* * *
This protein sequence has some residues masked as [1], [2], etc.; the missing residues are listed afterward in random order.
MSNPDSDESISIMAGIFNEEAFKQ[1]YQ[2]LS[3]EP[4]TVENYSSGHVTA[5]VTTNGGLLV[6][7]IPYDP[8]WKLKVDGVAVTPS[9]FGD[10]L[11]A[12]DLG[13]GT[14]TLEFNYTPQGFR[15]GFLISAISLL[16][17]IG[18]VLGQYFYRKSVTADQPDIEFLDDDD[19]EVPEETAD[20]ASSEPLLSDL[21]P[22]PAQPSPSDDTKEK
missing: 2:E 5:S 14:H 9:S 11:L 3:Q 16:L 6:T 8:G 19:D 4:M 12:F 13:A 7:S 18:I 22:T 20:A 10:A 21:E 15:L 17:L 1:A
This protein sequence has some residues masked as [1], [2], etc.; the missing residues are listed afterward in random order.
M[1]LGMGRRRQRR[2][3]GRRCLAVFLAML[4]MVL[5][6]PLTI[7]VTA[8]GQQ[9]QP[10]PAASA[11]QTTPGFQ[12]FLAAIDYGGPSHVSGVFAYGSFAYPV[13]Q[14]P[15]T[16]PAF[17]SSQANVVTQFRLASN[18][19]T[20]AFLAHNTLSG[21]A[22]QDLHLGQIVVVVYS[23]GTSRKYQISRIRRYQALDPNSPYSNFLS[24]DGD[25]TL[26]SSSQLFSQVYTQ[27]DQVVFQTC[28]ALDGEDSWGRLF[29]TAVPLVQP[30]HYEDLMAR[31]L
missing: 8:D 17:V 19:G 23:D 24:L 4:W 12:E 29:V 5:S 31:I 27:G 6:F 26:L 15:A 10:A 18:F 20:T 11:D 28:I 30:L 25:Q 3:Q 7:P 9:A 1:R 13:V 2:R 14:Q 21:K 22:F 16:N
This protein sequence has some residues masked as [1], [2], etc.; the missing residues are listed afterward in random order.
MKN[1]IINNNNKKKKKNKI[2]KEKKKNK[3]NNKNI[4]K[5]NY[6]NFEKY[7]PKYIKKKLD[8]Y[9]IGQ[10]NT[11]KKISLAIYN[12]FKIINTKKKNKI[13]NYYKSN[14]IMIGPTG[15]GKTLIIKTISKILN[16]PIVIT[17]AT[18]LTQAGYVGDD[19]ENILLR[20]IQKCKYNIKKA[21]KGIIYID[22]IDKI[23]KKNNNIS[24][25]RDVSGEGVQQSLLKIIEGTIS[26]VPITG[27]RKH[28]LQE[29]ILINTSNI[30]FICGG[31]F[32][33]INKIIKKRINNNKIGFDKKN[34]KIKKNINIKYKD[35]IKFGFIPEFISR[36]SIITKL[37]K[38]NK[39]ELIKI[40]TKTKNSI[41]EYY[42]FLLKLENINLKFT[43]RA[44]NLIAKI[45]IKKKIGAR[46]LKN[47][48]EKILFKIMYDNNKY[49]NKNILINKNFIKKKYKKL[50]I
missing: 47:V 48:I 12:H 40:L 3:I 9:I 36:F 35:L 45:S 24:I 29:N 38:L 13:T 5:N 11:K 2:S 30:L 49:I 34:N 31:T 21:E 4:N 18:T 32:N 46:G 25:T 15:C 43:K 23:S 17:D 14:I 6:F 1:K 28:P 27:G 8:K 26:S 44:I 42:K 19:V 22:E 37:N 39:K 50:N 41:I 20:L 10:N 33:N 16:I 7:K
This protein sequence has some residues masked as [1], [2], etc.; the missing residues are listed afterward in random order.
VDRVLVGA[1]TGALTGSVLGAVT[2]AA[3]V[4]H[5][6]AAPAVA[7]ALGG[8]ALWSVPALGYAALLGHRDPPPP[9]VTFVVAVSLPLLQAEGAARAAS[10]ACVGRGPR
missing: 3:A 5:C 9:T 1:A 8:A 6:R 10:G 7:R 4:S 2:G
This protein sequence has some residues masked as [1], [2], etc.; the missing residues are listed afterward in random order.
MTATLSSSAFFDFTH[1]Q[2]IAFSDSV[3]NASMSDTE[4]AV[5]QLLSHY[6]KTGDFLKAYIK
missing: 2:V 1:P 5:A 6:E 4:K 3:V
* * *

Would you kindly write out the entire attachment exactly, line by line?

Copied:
This protein sequence has some residues masked as [1], [2], etc.; the missing residues are listed afterward in random order.
MSNPDSDESISIMAGIFNEEAFKQ[1]YQ[2]LS[3]EP[4]TVENYSSGHVTA[5]VTTNGGLLV[6][7]IPYDP[8]WKLKVDGVAVTPS[9]FGD[10]L[11]A[12]DLG[13]GT[14]TLEFNYTPQGFR[15]GFLISAISLL[16][17]IG[18]VLGQYFYRKSVTADQPDIEFLDDDD[19]EVPEETAD[20]ASSEPLLSDL[21]P[22]PAQPSPSDDTKEK
missing: 2:E 5:S 14:H 9:S 11:L 3:Q 16:L 6:T 8:G 19:D 4:M 12:F 13:A 7:S 18:I 22:T 20:A 10:A 21:E 15:L 17:L 1:A
This protein sequence has some residues masked as [1], [2], etc.; the missing residues are listed afterward in random order.
M[1]LGMGRRRQRR[2][3]GRRCLAVFLAML[4]MVL[5][6]PLTI[7]VTA[8]GQQ[9]QP[10]PAASA[11]QTTPGFQ[12]FLAAIDYGGPSHVSGVFAYGSFAYPV[13]Q[14]P[15]T[16]PAF[17]SSQANVVTQFRLASN[18][19]T[20]AFLAHNTLSG[21]A[22]QDLHLGQIVVVVYS[23]GTSRKYQISRIRRYQALDPNSPYSNFLS[24]DGD[25]TL[26]SSSQLFSQVYTQ[27]DQVVFQTC[28]ALDGEDSWGRLF[29]TAVPLVQP[30]HYEDLMAR[31]L
missing: 8:D 17:V 19:G 23:D 24:L 4:W 12:E 29:V 5:S 31:I 27:G 6:F 26:L 15:A 10:A 18:F 20:T 11:D 28:I 30:L 25:Q 3:Q 7:P 9:A 1:R 13:V 2:R 14:Q 21:K 22:F 16:N
This protein sequence has some residues masked as [1], [2], etc.; the missing residues are listed afterward in random order.
MKN[1]IINNNNKKKKKNKI[2]KEKKKNK[3]NNKNI[4]K[5]NY[6]NFEKY[7]PKYIKKKLD[8]Y[9]IGQ[10]NT[11]KKISLAIYN[12]FKIINTKKKNKI[13]NYYKSN[14]IMIGPTG[15]GKTLIIKTISKILN[16]PIVIT[17]AT[18]LTQAGYVGDD[19]ENILLR[20]IQKCKYNIKKA[21]KGIIYID[22]IDKI[23]KKNNNIS[24][25]RDVSGEGVQQSLLKIIEGTIS[26]VPITG[27]RKH[28]LQE[29]ILINTSNI[30]FICGG[31]F[32][33]INKIIKKRINNNKIGFDKKN[34]KIKKNINIKYKD[35]IKFGFIPEFISR[36]SIITKL[37]K[38]NK[39]ELIKI[40]TKTKNSI[41]EYY[42]FLLKLENINLKFT[43]RA[44]NLIAKI[45]IKKKIGAR[46]LKN[47][48]EKILFKIMYDNNKY[49]NKNILINKNFIKKKYKKL[50]I
missing: 47:V 48:I 12:H 40:L 3:I 9:I 36:F 35:L 45:S 24:I 29:N 38:L 13:T 5:N 11:K 2:S 30:L 49:I 34:N 31:T 21:E 4:N 18:T 32:N 46:G 25:T 15:C 43:K 23:S 17:D 14:I 6:F 1:K 28:P 27:G 8:K 26:S 44:I 42:K 19:V 22:E 37:N 39:K 50:N 41:I 20:L 10:N 33:N 16:I 7:K
This protein sequence has some residues masked as [1], [2], etc.; the missing residues are listed afterward in random order.
VDRVLVGA[1]TGALTGSVLGAVT[2]AA[3]V[4]H[5][6]AAPAVA[7]ALGG[8]ALWSVPALGYAALLGHRDPPPP[9]VTFVVAVSLPLLQAEGAARAAS[10]ACVGRGPR
missing: 3:A 5:C 9:T 1:A 8:A 6:R 10:G 7:R 4:S 2:G
This protein sequence has some residues masked as [1], [2], etc.; the missing residues are listed afterward in random order.
MTATLSSSAFFDFTH[1]Q[2]IAFSDSV[3]NASMSDTE[4]AV[5]QLLSHY[6]KTGDFLKAYIK
missing: 2:V 1:P 5:A 6:E 4:K 3:V